Are you feeling the mounting pressure of the Christmas season, wondering what gifts to get your loved ones? In Iceland, you would not struggle. On the island in the North Atlantic, books are the go-to present – thanks to a unique cultural custom that has been kept alive throughout the decades.
The cherished tradition carries a poetic name, Jólabókaflóð, which roughly translates in English to ‘the Christmas book flood’.
Every November, Icelandic publishers release hundreds of new titles at once, providing an eclectic choice for the gifting season. The tradition dates back to World War 2 when books emerged as the most beloved Christmas presents when, in contrast to other materials, paper was not rationed. “For most publishers, the Christmas market accounts for 70 to 80 per cent of annual revenue,” explains Helga Ferdinandsdóttir, project manager at the Icelandic Literature Centre.
It’s the most important time of the year for authors. Everyone is fighting for attention
Today, the book flood doesn’t just involve a myriad of new releases, but also a multitude of readings and events. One of them is the annual book festival held in Harpa, the concert hall, conference centre and major architectural landmark in the capital Reykjavík, which has been a Unesco City of Literature since 2011, a title awarded for best literary practices.
“It’s the most important time of the year for authors. Everyone is fighting for attention. They are really busy, presenting their books, visiting institutions, companies, and other places – wherever they want to read,” says María Rán Guðjónsdóttir, vice-chair of the Icelandic Publishers Association and founder of publishing house Angústúra.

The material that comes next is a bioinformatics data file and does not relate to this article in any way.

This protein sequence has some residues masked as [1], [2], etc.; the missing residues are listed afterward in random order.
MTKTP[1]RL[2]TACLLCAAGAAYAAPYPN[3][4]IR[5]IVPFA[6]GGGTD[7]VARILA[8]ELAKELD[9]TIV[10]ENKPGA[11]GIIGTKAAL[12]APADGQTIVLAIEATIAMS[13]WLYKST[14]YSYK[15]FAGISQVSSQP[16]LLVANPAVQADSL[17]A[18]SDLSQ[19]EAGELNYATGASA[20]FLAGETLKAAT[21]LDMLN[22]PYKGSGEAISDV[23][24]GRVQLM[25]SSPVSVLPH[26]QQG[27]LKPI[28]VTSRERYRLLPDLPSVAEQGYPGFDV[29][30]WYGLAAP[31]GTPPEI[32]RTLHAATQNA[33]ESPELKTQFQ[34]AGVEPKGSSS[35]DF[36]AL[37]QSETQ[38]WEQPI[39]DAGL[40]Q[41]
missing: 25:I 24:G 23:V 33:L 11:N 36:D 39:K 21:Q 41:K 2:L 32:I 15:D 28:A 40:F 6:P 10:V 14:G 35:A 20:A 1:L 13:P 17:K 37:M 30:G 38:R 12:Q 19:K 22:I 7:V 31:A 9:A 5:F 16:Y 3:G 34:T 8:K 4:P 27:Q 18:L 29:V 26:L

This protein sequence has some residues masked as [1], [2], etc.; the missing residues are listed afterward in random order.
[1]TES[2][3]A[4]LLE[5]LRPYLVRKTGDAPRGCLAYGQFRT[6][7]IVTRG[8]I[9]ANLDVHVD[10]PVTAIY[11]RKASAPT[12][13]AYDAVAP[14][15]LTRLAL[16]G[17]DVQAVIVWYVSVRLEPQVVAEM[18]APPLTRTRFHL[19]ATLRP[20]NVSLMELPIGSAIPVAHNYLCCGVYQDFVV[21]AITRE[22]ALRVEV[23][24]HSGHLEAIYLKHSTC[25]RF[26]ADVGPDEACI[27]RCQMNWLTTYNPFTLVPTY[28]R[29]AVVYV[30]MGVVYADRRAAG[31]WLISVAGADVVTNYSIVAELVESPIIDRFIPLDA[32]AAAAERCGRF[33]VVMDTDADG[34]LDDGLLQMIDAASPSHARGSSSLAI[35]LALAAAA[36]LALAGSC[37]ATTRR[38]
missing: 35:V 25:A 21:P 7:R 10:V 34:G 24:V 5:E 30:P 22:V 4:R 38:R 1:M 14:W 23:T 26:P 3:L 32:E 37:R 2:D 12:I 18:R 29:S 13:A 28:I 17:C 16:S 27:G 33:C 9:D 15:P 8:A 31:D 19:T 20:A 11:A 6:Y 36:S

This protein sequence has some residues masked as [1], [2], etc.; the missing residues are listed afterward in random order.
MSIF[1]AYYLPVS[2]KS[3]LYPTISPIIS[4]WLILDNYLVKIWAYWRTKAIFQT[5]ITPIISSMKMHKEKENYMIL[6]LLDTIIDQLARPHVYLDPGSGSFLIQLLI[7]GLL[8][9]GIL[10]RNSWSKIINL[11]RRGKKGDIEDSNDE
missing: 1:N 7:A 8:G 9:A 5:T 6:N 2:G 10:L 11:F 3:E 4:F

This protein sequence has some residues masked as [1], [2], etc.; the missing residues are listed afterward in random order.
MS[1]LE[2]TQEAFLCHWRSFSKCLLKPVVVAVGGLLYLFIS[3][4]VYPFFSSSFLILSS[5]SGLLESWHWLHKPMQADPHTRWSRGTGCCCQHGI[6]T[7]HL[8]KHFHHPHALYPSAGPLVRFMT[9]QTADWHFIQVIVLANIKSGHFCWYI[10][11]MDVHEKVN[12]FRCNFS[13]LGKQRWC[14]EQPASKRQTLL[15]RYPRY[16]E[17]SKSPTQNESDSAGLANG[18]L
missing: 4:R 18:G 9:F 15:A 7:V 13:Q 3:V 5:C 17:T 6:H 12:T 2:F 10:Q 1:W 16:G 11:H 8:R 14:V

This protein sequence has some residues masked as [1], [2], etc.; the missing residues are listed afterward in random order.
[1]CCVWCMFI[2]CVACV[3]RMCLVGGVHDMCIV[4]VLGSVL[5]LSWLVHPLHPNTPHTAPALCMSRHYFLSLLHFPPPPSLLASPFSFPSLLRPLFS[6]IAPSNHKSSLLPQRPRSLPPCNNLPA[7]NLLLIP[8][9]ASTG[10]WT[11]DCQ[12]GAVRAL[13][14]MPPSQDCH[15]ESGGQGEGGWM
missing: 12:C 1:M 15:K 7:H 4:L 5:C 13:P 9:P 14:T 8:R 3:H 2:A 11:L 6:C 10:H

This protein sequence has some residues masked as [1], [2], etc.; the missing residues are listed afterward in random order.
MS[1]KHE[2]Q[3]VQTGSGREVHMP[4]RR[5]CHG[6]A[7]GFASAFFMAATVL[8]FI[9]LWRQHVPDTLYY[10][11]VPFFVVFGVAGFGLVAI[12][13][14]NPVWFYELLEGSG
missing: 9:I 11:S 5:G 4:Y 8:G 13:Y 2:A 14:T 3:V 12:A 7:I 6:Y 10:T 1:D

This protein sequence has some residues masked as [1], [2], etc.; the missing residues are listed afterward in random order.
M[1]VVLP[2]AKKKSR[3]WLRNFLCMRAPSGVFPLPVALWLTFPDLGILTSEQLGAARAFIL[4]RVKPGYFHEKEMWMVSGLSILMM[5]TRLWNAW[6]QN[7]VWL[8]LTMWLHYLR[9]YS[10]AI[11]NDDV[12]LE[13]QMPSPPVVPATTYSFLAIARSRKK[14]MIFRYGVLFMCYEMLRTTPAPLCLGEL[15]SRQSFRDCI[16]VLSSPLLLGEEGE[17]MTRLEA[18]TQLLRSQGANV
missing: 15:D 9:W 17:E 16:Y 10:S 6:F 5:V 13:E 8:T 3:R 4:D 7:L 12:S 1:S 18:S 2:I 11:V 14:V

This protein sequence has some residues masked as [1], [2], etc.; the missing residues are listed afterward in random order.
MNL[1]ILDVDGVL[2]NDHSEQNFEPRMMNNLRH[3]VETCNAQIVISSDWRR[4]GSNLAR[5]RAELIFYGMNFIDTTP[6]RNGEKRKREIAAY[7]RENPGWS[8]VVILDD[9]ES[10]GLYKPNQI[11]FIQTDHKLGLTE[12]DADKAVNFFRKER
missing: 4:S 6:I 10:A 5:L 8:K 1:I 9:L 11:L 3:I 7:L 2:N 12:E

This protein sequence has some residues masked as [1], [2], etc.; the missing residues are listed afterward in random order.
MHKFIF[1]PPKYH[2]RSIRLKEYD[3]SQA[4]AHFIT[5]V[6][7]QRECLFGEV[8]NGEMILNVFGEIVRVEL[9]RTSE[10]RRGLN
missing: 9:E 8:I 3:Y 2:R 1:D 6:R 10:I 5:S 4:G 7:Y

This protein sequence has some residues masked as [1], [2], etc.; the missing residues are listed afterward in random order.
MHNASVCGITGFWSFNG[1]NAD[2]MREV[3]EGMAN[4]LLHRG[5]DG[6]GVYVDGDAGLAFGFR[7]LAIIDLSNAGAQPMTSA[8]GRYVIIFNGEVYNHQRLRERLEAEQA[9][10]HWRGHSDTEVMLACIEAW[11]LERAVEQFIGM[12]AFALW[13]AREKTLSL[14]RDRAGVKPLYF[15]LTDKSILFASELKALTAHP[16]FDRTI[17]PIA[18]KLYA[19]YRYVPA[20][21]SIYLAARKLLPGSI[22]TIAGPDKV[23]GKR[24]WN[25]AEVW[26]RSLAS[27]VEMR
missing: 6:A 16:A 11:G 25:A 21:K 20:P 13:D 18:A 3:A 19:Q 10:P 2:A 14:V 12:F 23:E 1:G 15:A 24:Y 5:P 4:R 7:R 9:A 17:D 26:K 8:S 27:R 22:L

The torrential downpour of books flows into the so-called Bókatíðindi, a catalogue of titles released by Icelandic publishers during the year. The 2023 edition has 650. While a printed copy used to be delivered to every household, it is now on sale in bookshops and supermarkets, and can also be accessed digitally.
“Books have a special place for us. A lot of children have them on their wishlists. Kids will go through the catalogue and get excited and mark the ones they want to receive. When I was a child, I did that too,” says Guðjónsdóttir. The tradition is here to stay, despite the many competing forms of entertainment at one’s fingertips today, she believes.
The birthplace of iconic sagas, written mostly during the 13th and 14th centuries, Iceland has a rich history of storytelling. During the long winter evenings, recounting tales of Viking voyages and family feuds was the main pastime, ensuring the legends went from generation to generation. “That is where everything begins for us, our literature, our history and our identity,” writes Maríanna Clara Lúthersdóttir, lecturer in comparative literature at the University of Iceland. During these evenings of telling stories, known as kvöldvaka, children were also taught to read and write.
Interestingly, Iceland has one of the highest literacy rates in the world and a reputation for publishing more books per capita than any other country. One in three Icelanders read books daily, and many write themselves, reflected in the old saying “að ganga með bók í maganum” – everyone “has a book in their stomach”. It come as no surprise that one in 10 will publish a book during their lifetime.